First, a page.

I've pondered building the Roetester from time to time. I got a quote maybe 8 years ago for the specialized bits - the boards, CD rom and micro, and the two main custom transformers. If I recall, that was a couple of hundred quid, probably more now. Plus all the bits, of which there are umpteen relays. Then the box, valve panel and other gubbins. I reckoned that the total would be ~1k - which was too hot for my pocket.

But it really is fully featured, and can supply currents and voltages that are outside the scope of most if not all valve testers. Very tempting, but not cheap.

The Sussex would be *much* cheaper. As would https://www.dos4ever.com/uTracer3/uTracer3_pag0.html

Craig
Craig Sawyers is offline   Reply With Quote
Old 15th Sep 2020, 5:59 pm   #4
Craig Sawyers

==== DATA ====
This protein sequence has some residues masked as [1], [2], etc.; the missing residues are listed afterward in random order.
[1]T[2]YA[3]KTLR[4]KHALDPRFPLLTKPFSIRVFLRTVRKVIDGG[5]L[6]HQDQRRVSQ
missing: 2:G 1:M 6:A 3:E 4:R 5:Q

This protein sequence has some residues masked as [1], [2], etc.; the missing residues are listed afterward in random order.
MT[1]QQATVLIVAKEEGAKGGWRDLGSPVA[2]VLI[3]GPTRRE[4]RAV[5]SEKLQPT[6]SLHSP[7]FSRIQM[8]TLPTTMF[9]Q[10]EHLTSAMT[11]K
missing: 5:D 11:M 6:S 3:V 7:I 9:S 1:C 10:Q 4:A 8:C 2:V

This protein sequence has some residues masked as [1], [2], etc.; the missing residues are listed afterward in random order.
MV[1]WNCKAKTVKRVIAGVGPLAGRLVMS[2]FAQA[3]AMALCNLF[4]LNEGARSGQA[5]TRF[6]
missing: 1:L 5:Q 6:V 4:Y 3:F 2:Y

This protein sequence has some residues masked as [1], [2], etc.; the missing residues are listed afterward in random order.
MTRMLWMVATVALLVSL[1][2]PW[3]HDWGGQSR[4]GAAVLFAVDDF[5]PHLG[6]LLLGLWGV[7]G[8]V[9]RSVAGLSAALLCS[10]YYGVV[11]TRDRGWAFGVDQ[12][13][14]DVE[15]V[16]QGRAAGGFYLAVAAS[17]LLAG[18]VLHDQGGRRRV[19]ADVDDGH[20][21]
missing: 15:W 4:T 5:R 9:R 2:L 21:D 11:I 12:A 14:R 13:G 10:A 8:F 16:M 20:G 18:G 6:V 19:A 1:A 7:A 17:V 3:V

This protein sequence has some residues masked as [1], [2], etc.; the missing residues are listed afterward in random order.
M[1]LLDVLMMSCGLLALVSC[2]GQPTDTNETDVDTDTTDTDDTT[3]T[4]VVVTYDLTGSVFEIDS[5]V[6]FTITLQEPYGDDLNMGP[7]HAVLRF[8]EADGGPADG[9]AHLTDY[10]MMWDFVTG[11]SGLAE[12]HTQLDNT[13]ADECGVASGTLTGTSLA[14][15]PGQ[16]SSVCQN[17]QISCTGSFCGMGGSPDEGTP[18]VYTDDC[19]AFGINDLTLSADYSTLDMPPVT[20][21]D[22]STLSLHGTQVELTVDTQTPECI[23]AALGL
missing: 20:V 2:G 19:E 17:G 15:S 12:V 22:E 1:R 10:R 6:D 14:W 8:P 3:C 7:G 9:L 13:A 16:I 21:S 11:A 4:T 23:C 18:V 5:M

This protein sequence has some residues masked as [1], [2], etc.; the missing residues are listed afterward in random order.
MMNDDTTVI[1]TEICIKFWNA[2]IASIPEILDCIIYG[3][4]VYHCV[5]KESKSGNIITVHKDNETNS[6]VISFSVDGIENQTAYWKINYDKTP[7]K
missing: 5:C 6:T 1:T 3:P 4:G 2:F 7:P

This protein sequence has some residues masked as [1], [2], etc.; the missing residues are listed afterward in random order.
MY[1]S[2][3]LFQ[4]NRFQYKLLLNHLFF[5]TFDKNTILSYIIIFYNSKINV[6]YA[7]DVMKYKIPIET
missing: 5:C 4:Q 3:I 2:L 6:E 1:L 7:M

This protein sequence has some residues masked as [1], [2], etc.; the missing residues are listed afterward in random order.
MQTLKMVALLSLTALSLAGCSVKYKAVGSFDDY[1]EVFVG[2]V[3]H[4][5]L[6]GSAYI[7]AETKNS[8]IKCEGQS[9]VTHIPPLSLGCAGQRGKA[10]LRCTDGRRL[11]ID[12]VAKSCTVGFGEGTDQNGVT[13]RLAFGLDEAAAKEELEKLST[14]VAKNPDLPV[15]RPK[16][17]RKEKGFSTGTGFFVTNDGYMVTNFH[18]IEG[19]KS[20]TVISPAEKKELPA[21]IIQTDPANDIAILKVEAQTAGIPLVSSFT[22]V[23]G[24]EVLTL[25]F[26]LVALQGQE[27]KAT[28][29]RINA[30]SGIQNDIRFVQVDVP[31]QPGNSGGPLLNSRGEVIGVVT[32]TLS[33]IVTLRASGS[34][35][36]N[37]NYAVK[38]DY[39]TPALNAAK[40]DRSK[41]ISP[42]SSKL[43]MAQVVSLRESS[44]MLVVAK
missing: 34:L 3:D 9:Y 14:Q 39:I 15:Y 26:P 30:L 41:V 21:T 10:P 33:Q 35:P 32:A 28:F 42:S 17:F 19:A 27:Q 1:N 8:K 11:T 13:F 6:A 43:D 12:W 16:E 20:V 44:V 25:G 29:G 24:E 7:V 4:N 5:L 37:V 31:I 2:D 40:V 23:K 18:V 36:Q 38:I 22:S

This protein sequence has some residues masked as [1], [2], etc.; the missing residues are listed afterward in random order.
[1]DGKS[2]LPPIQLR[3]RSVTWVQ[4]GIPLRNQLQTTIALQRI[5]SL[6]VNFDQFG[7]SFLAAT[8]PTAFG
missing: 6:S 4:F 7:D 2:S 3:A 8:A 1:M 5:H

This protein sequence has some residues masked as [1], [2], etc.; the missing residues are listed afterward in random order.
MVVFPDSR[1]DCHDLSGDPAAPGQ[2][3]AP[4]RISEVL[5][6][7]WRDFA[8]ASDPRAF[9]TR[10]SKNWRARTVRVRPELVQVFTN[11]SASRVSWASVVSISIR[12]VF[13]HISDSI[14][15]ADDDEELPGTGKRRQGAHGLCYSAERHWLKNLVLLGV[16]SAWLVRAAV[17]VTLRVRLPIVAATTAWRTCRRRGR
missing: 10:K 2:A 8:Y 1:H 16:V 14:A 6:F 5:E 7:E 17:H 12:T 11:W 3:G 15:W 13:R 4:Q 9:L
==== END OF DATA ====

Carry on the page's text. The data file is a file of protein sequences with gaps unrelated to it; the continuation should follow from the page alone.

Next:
Nonode
 
Craig Sawyers's Avatar
 
Join Date: Nov 2010
Location: Oxford, UK.
Posts: 2,746
Default Re: German "RoeTester" (Valve Tester Design)

Found the prices for the bought bits http://roehrentest.de/FAQs.html

So an estimated cost including all the bits of Euro 964 plus valve bases, connectors etc. So my initial guesstimate of a grand is not far wrong.

Craig
Craig Sawyers is offline   Reply With Quote
Old 16th Sep 2020, 11:05 am   #5
David Simpson
Nonode
 
Join Date: Mar 2008
Location: Aberdeen, UK.
Posts: 2,235
Default Re: German "RoeTester" (Valve Tester Design)

It was Martin Forsberg in Sweden who briefed me on the RoeTest. As he had built one. Manufactured in Germany I believe, and comes in a kit form of hardware & software. Must be about 2 or 3 years ago when I checked the prices, and the basic kit was about 1200. I think the whole kit with add-ons & mods was about 2000.
A lot of dosh, but Martin's software Gm graphs of a couple of 6AU5's we compared for standardisation were spot-on.
For those folk with "up to speed" knowledge of 21st century computer based electronics, and heavily into valve testing & valve circuitry design - I guess this machine is just for you. If you can afford it, that is.